Category Archives: Technology

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How to map nothing: Shannon Mattern on geographies of suspension

Back on 27th January, the UCL faculty of the Built Environment (virtually) hosted a seminar talk by the mighty mighty Shannon Mattern; a little more than a week ago, they uploaded a recording of said talk to A Popular Video-sharing Platform. This is that video, and I commend it to you wholeheartedly; I will not sully you or demean Prof. Mattern by trying to summarise it, because while I certainly took notes, the sheer volume of ideas in this thing—which naturally speaks very much to the concerns of The Ongoing Situation, while also being relevant to the world which preceded it, and the one which will succeed it—is quite astonishing*. (All the more so, given it was apparently conjured up out of little more than a vague thematic idea in the fortnight preceding its delivery.) So, enjoy!

[ * — Also because, frankly, I’m so behind on things I’m meant to be writing, or in some cases meant to already have written, both for other people and for myself, that I can’t presently justify the couple of hours that it would take to rewatch this, return to my notes, and do it justice. So just watch it, y’know? ]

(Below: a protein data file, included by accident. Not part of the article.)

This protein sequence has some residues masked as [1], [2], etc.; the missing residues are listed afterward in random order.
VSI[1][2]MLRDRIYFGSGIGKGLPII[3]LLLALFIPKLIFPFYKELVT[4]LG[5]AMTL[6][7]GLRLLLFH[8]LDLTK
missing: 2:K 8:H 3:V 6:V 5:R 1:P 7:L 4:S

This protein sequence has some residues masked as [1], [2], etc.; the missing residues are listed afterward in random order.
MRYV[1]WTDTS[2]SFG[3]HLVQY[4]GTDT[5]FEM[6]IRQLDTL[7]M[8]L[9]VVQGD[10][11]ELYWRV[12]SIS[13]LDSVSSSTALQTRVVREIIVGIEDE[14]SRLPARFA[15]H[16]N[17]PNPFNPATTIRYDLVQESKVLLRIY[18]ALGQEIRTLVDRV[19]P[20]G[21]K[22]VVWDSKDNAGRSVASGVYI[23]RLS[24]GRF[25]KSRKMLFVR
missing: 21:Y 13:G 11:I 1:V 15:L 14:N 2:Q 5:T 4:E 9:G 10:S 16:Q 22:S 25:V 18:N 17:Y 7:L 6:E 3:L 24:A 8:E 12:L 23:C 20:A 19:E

partially-automated bi-utopian communism

I’ve been quietly impressed by the ubiquity of Aaron Benanav across a variety of venues as he promotes his recently-published book Automation and the Future of Work, of which I received a copy a while back. Benanav’s been a guest on blogs and podcasts aplenty, and I’m glad to have read and listened to some of them, despite not yet having gotten round to the book itself. I suppose it’s a mark of a successful promotion drive that these encounters have encouraged me to bump the book higher in my TBR queue—though that of course assumes that the message of the book itself is of interest.

Which it very definitely is. His main point, which is made all the more persuasively (for me, at least) for its lack of spectacle and hyperbole, is that the very commonplace thesis that “robots are coming for our jobs!” is wrong. Benanav’s refutation starts from the erroneous use of unemployment rates as a proxy indicator for lack of labour demand; the latter is very real, he argues, but the former misframes the issue in a way that leads to mistaken conclusions, via a focus on the technoutopian spectacle of OMG ROBOTS. The actual situation, he says, is “that 45 years of economic stagnation and welfare state retrenchment, rather than workplace automation, are the forces making for a severe global jobs problem. It is a problem that long predates recent high tech innovations.” But there’s an interesting bit of intellectual judo, here, in that Benanav then goes on to say that we can achieve something like the fully-automated-luxury utopia promised by the automation evangelists without the need for the automation: instead, we reorganise and redistribute the work that still needs doing.